The traditional nursery rhyme goes:
Two little Soldier boys playing with a gun; One shot the other and then there was One. One little Soldier boy left all alone; He went out and hanged himself and then there were none.
Pyongyang and Naypyidaw were, Andray Abrahamian claims, the last of the pariah states. Yet although Iraq from Bush’s “axis of evil” triad was destroyed in 2003, Iran was only seemingly tamed—US President Donald Trump disagrees—in 2015 with the Joint Comprehensive Plan of Action forestalling its attempt to match Israel’s nuclear arsenal. Equally, while Libya’s pretensions for promotion went with disarmament, in 2003 Syria was available until its intermeshed civil wars blossomed in 2011.
Nevertheless Myanmar and the DPRK shared sufficient similarities—and differences—that there are useful lessons to be learnt.
Both were driven reluctantly towards the 20th century by occupation: North Korea by Japan and Burma by the British. Both spent time as wards of Beijing and they shared an enthusiasm for autarky whether Ne Win’s Burmese Socialist Programme Party or the the Kims’ Juche. They endured their numerologists: the search for the lucky nine saw the spread of 45 and 90 kyat notes in Burma; rather more dysfunctional was Pyongyang’s 2.16 won to the dollar exchange rate celebrating Kim Jong Il’s 16 February birthday, making tourists wish he’d been born at the tail end of the year.
In both, after the early 1960s in Pyongyang’s case, the military was favored over the economy. Despite Abrahamian’s claims to the contrary, they were both battling separatism. The difference was one was internal and the second external. In Burma, the CIA supported the Chinese Nationalist KMT’s incursions into China until the sixties, while Pyongyang fought a second “low-intensity” war between 1966 and 1969: while North Korea MiG pilots flew combat missions against the Americans in Vietnam, armed guerrillas took the fight to Seoul in the South. In Myanmar, they won. In North Korea, they didn’t and drifted into national solipsism.
The two were deeply unloved regimes, yet for very different reasons. Korea a remnant of the Cold War after the collapse and disintegration of the Soviet Empire starting in 1989 and driven towards the development of a nuclear deterrent to counter the threat of regime change. This touched a nerve with Washington. Nuclear proliferation was tolerated if it was Israel, India or Pakistan, but for Pyongyang it was taboo.
Myanmar had been a neglected dictatorship for thirty years and more when its generals decided in the wake of massive civil disturbances in 1988 to hold multi-party elections two years later, the people voted the wrong way. Aung San Suu Kyi’s National League for Democracy (NLD) won 80% of the seats. That was not part of the plan. Amidst riots, deaths and international condemnation the military’s onomatopoeic SLORC (State Law and Order Restoration Council) took charge. They failed to take care of Aung San Suu Kyi, who as daughter of Myanmar’s martyred version of Kim Il Sung, was immune from final solutions, and waited them out under house arrest for twenty years and who in doing so became the global poster girl for stolen democracy.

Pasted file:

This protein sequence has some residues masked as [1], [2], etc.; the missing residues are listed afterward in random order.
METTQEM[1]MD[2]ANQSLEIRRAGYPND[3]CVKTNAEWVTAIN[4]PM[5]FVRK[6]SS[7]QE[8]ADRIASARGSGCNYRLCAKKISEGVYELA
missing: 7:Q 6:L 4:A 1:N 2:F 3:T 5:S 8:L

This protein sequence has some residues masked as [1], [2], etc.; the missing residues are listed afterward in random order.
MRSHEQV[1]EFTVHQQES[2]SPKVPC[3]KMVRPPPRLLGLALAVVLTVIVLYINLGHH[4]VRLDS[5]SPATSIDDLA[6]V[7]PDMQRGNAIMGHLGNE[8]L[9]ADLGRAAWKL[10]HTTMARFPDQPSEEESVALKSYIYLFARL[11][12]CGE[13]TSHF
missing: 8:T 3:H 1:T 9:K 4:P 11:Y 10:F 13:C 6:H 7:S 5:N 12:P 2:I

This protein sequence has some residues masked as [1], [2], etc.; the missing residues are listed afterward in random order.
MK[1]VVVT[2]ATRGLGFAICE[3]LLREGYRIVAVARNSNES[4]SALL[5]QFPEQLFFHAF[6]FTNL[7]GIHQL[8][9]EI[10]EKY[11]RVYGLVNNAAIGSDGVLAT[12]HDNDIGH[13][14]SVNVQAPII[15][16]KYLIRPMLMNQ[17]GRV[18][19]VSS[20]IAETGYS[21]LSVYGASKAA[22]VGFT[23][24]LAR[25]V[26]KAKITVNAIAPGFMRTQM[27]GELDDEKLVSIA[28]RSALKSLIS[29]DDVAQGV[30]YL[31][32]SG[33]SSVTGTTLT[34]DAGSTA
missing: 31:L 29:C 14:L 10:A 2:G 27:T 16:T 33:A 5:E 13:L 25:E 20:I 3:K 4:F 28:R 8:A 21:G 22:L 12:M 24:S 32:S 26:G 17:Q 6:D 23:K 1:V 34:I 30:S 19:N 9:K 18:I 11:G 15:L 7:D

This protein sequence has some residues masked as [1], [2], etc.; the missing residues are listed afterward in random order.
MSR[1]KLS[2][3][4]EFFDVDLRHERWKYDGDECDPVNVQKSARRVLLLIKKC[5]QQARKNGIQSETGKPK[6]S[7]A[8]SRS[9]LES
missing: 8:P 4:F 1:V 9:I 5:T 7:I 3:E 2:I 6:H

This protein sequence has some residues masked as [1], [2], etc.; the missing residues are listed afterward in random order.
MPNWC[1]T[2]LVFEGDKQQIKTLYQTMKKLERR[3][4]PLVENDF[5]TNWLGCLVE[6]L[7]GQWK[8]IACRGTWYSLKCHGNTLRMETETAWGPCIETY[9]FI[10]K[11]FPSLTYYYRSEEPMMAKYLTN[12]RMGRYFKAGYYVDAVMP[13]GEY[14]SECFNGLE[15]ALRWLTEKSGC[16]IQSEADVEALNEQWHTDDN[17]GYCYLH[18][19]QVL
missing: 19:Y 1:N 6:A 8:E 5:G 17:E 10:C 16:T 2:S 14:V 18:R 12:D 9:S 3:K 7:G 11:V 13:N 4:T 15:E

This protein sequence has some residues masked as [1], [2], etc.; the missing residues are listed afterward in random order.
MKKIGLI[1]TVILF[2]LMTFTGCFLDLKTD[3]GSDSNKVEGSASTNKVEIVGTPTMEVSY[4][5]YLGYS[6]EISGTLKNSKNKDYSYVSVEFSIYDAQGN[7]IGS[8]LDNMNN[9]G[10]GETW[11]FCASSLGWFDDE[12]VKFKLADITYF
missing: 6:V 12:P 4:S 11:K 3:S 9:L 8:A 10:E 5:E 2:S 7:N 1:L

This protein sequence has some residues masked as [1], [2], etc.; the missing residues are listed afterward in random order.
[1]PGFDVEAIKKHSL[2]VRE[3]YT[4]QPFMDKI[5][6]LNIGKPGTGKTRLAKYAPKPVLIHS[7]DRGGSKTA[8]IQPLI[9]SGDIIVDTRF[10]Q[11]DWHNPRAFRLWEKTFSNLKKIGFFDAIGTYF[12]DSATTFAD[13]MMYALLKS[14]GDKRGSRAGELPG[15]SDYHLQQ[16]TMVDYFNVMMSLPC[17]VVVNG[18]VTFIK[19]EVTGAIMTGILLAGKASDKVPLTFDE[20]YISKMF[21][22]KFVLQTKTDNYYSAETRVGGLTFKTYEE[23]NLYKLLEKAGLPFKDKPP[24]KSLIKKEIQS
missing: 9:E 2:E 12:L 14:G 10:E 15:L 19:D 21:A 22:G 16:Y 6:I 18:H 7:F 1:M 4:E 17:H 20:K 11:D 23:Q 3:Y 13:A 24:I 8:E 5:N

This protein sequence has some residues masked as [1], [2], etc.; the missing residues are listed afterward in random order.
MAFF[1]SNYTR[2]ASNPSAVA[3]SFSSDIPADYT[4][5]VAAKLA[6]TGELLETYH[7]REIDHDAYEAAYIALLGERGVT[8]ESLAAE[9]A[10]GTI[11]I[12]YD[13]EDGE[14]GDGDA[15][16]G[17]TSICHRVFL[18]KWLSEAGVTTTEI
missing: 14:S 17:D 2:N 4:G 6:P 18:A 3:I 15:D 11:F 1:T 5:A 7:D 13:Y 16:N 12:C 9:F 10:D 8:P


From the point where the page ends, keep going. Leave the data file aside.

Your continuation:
Natural catastrophes visited both. The floods and drought of 1995-6 gave North Korea between one and three million dead from famine in slow motion death over four or five years. Hurricane Nargis killed 140,000 in the same number of days. The first failed to shake the regime, the second was the harbinger of change. Aung San Suu Kyi was allowed out and partial democracy was restored. The NLD was given a hand on the levers of power. The Parliament in Naypyidaw was hamstrung by a blocking minority of military appointees and the defense and law and order portfolios in Government reserved for non-elected politicians. Yet while a weakened military benefited the Country’s core it released its demons on the margins. Can one imagine the world’s response if the genocidal expulsion of over 600,000 Rohingya had its equivalent in North Korea! Divergent Paths says Myanmar—unlike Pyongyang—is not a threat to its neighbors. Tell that to Bangladesh.
The two countries had much in common, but in 1983 they fell out over murder most foul. On 3 October, three North Korean agents set off a bomb aimed at assassinating South Korean President Chun Doo-hwan. They missed. He was late. Nevertheless they killed four Burmese and 17 senior South Koreans, including four cabinet ministers and two senior presidential secretaries. Relations were severed with Pyongyang. They stayed that way until April 2007 when they were suddenly restored with Than Shwe’s growing interest in nuclear weapons. Internal opposition within the military quickly killed his interest as they tried to cope with the Saffron Revolution later the same year.
Andray Abrahamian has done a valuable service in comparing and contrasting the two regimes. There are more differences than similarities which makes some of the connections rather tenuous.
Clearly much of North Korea and Myanmar was written in the afterglow of partial democratization in the latter and implacable US and Western hostility towards the former. In nine months this has been turned on its head. President Obama visited Myanmar twice in his Presidency and pledged to lift all sanctions. Now President Trump in the wake of a Summit in Singapore, that was more spectacle than substance, may be off to Pyongyang.
It’s not impossible that sanctions will be being imposed in Myanmar as they are being lifted on Pyongyang. On the other hand in six months the world might be the right way up again.